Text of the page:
• Human beings thirst. 
    • Physical bodies thirst. 
    • Flesh and blood thirsts. 

     The Second Person of the Holy Trinity said, “I thirst.” Jesus separated the waters from the waters in creation. Jesus turned water into wine. Jesus quieted the winds and waves on the sea of Galilee. Jesus walked on water to save his storm-stricken disciples. Jesus promised to fully satisfy all spiritually dehydrated who come to him in faith. Yet the Water of life died saying, “I thirst.” 

    Why? Hebrews 2:17 says, “Therefore he had to be made like his brothers in every respect, so that he might become a merciful and faithful high priest in the service of God, to make propitiation for the sins of the people.”  

    The Message of the Incarnation. A boy missed his father, who was away on military duty. To comfort himself, the boy would stare at the picture of his dad in a frame on his nightstand. When frightened, he would imagine his dad watching over him. One night, however, it didn’t work. Hearing him weeping, his mother came to his room and asked what was wrong. Through tears, he said, “I want Daddy to come out of the frame.” 

    Many children of God often feel this way. We believe all that scripture says about God the Father. Yet it seems the Bible is a picture of him in a frame. God has stepped out of the frame in the person of Christ. Jesus is the living proof that God knows and God cares. Hebrews 4:15 says, “For we do not have a high priest who is unable to sympathize with our weaknesses, but one who in every respect has been tempted as we are, yet without sin.” 

    This is the message of the incarnation: Jesus sympathizes with your weaknesses. Jesus got tired, faced opposition, and suffered grief. He knows what it means to be betrayed by friends, rejected by family, and lacking basic necessities. He suffered injustice. He was beaten near death. He was crucified naked before a mocking crowd. Jesus knows what it means to be so dehydrated by the circumstances of life that he cried out, “I thirst.” Warren Wiersbe wrote: “This simple word reveals to us the heart of the Lord Jesus and enables us to see his love in a deeper way.”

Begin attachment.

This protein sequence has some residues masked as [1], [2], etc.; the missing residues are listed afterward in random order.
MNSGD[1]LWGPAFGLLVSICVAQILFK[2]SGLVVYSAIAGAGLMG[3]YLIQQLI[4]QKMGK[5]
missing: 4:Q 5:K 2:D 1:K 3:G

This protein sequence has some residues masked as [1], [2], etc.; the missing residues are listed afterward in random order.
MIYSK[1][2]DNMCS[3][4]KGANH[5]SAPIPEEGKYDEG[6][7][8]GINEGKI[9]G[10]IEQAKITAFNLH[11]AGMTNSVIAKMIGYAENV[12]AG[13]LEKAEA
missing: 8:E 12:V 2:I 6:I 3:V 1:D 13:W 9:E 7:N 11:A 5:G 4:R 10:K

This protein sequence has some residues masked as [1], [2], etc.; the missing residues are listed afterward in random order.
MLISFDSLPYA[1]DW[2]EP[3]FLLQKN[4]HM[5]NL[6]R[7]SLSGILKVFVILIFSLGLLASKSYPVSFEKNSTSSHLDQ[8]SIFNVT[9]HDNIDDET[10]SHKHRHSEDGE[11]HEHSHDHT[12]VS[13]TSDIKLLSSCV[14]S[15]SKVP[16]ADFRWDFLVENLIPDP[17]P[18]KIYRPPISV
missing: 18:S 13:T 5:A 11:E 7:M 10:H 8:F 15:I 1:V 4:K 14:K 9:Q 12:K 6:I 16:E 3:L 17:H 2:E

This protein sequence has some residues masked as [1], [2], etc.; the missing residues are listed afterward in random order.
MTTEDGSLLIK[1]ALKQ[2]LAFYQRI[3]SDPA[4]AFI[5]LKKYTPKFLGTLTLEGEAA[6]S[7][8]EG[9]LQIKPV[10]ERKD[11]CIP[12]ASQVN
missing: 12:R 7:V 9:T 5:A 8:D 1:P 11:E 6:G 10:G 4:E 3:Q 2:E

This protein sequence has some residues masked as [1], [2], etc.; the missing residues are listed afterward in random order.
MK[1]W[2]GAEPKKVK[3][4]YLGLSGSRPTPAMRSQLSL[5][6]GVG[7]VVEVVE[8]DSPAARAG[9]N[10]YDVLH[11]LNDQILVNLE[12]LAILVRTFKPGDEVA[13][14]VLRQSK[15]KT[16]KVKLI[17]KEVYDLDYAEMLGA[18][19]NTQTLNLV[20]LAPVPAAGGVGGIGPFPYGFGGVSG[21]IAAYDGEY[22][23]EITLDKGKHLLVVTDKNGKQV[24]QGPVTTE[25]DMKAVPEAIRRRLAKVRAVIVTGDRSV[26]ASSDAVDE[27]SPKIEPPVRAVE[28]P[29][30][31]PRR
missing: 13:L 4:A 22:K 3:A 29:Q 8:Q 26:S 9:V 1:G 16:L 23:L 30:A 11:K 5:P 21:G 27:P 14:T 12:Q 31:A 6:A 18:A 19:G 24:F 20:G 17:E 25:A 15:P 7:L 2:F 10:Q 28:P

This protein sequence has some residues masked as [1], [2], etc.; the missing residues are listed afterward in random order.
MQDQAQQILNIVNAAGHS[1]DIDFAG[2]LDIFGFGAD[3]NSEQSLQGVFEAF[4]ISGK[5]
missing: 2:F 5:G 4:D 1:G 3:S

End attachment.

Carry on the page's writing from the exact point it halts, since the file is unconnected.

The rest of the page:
The Lord’s Active Obedience 

    Sinners are saved by faith alone in Christ’s active and passive obedience. 

    • Active obedience is about how he lived. 
    • Passive obedience is about how he died. 

    We tend to focus on his passive obedience at the cross. But if the Lord had not perfectly lived in active obedience throughout his life, he would not be qualified to be our Savior. Jesus saves because he lived the life we should have lived and died the death we should have died.

    Yet there is a sense in which there is no hard distinction between Christ’s active and passive obedience. We see the close connection between these two truths in this fifth word. John 19:28 says, “After this, Jesus, knowing that all was now finished, said (to fulfill the Scripture), ‘I thirst.’”

    • When did Jesus say, “I thirst”? After this.”
    • How did Jesus say, “I thirst”? “Knowing that all was now finished.”
    • Why did Jesus say, “I thirst”? “To fulfill the Scripture.”

    The parenthetical statement is the key to this fifth word. Jesus did not say “I thirst” just because he was thirsty. He said this to fulfill the Scripture. What scripture? Psalm 69:21 says, “They gave me poison for food, and for my thirst they gave me sour wine to drink.” Psalm 69 is messianic. Many of the psalmists’ laments are ultimately fulfilled in the suffering of Christ. But this psalm had one more statement to be fulfilled before he died. So, to fulfill the scripture, Jesus said, “I thirst.” John 19:29 says, “A jar full of sour wine stood there, so they put a sponge full of the sour wine on a hyssop branch and held it to his mouth.”